He’s offering a unique opportunity for a single individual to pay $294,038 for the privilege of destroying the next Patterson-branded book. The package includes a first-class flight to an undisclosed location, two nights’ stay in a luxury hotel, a 14-karat gold-plated binoculars, a five-course dinner with Mr. Patterson, and a complete autographed set of the Alex Cross series, including the books Patterson wrote himself.
And at the end of your trip, you’ll get to read Private Vegas, shortly before watching it be wiped from this Earth.
I don’t know about you, but $300 thousand sounds like a good deal if it keeps the next Patterson book out of circulation, so much so that I am about to go launch a crowd funding campaign to raise funds.
Who’s with me?
No, wait – scratch that idea.
Apparently I misunderstood the story in the; the $300 thousand only give you the privilege of destroying a single copy, not the book itself. My bad.
Yes, Patterson is offering some rich fan the opportunity to spend a lot of money to blow up a single copy of Private Vegas (and no, Patterson won’t be holding it at the time).
According to the NY Times:
Susan Holden, managing director of the promotion at the advertising agency Mother New York, said she asked Mr. Patterson that very question.
“He said to me that he wouldn’t be surprised if one in his circle of friends might be interested,” Ms. Holden said. “He’s a super down-to-earth guy, but he runs with a billion-dollar crowd, so for some person that’s a huge Patterson fan, this could be chump change and could be funny.”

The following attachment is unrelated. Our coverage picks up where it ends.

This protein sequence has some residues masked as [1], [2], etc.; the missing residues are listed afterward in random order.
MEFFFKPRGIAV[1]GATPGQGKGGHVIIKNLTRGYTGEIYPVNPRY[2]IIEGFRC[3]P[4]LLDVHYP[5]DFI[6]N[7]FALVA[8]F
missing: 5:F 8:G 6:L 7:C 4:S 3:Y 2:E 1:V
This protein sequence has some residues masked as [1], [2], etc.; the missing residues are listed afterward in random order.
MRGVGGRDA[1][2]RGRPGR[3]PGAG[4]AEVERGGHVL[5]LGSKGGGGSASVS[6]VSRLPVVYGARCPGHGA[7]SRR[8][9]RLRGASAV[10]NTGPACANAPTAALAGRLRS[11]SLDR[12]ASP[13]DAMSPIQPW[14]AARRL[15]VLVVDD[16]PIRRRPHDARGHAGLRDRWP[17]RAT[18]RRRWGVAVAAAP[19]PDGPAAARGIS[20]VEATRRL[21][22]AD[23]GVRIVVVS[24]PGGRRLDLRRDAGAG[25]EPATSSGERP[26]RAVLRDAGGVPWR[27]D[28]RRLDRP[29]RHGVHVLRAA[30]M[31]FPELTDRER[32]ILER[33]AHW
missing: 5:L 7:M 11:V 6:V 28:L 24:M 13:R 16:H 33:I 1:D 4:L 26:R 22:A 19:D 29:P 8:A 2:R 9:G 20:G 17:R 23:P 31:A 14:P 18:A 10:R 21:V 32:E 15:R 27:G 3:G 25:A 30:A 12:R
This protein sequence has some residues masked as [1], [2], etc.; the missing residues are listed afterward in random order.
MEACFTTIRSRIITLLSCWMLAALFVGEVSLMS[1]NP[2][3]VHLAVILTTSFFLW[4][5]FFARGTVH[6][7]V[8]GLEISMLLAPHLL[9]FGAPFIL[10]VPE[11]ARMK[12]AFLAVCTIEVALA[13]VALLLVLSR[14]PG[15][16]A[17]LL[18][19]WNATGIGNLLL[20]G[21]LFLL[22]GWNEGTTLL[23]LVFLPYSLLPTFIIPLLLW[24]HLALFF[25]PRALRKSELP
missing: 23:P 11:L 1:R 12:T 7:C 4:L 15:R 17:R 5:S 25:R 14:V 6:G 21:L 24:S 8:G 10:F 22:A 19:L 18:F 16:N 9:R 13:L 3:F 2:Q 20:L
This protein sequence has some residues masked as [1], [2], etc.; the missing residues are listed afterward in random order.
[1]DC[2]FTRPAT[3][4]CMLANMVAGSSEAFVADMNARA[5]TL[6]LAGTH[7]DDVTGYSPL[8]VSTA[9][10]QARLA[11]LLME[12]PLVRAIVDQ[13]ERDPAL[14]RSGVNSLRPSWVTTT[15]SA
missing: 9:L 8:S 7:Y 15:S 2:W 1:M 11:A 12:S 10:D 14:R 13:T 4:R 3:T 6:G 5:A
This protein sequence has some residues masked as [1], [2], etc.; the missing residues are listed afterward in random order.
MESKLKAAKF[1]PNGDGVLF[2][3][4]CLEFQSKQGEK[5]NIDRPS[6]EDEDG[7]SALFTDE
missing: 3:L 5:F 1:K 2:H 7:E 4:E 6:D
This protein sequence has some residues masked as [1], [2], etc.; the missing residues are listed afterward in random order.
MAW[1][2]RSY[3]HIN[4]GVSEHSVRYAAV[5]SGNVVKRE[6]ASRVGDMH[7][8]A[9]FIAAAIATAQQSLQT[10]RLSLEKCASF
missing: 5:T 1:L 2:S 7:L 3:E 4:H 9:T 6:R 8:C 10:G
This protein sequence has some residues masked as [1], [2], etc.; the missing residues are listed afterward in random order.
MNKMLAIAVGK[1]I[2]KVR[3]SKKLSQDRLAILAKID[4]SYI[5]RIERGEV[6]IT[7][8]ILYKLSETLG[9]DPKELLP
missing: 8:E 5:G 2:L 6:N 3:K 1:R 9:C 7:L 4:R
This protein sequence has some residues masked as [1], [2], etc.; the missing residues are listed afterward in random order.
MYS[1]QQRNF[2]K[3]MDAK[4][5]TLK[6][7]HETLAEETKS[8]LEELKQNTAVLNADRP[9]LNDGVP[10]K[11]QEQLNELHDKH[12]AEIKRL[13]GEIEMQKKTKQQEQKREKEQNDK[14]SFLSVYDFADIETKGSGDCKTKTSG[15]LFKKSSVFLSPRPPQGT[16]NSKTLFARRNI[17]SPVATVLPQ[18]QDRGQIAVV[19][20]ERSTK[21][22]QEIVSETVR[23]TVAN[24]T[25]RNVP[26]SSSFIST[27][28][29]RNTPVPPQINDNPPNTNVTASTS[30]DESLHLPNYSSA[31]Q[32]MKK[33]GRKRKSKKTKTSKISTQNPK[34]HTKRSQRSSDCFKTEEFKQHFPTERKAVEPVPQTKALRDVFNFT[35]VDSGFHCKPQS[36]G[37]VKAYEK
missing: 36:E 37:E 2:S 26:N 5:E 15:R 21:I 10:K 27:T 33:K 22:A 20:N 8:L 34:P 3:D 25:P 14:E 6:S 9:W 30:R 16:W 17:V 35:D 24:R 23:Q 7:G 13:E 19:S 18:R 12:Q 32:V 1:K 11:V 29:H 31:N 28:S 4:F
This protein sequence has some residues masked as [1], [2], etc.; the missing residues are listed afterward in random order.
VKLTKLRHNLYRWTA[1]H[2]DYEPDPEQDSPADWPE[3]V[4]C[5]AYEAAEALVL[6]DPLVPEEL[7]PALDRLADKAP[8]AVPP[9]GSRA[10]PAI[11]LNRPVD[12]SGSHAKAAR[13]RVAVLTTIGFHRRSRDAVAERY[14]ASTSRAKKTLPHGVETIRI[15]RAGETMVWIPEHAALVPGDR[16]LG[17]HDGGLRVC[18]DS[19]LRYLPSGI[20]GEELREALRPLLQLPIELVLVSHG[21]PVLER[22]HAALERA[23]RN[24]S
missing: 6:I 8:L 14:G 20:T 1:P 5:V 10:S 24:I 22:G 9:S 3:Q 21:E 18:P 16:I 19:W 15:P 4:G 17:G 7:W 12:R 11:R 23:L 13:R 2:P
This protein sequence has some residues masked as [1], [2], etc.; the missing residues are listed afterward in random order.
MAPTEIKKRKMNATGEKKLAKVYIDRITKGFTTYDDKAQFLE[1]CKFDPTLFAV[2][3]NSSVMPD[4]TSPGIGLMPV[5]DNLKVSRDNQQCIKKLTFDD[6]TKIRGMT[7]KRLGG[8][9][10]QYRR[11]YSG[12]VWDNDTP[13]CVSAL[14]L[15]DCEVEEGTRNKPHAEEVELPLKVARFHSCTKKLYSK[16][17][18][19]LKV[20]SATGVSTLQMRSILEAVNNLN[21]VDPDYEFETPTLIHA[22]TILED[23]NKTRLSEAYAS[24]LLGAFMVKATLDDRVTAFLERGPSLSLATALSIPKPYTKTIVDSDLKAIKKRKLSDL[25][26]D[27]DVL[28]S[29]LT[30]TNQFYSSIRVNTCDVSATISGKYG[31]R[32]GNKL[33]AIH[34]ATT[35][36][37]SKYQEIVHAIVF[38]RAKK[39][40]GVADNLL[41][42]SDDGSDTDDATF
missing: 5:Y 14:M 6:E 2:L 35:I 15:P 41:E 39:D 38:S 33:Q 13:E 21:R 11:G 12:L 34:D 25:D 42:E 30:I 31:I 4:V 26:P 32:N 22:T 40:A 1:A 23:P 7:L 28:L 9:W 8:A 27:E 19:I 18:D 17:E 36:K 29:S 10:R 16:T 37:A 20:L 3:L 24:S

Patterson is also offering a promotion for those with tamer interests. Starting Wednesday at noon, Patterson’e website at selfdestructingbook.com has been giving away codes which will enable a limited number of fans to read for free. It’s only open to US residents, apparently, and the codes will expire after 24 hours.
Edit: A reader pointed out a connection I missed that renders this story even more absurd. As you may recall, about a month ago Patterson released this video where he uses the allegory of a book burning to represent how book culture is being killed off in the US:
And now he’s literally destroying a book. The irony is delightful, no?
image by Alexandre Dulaunoy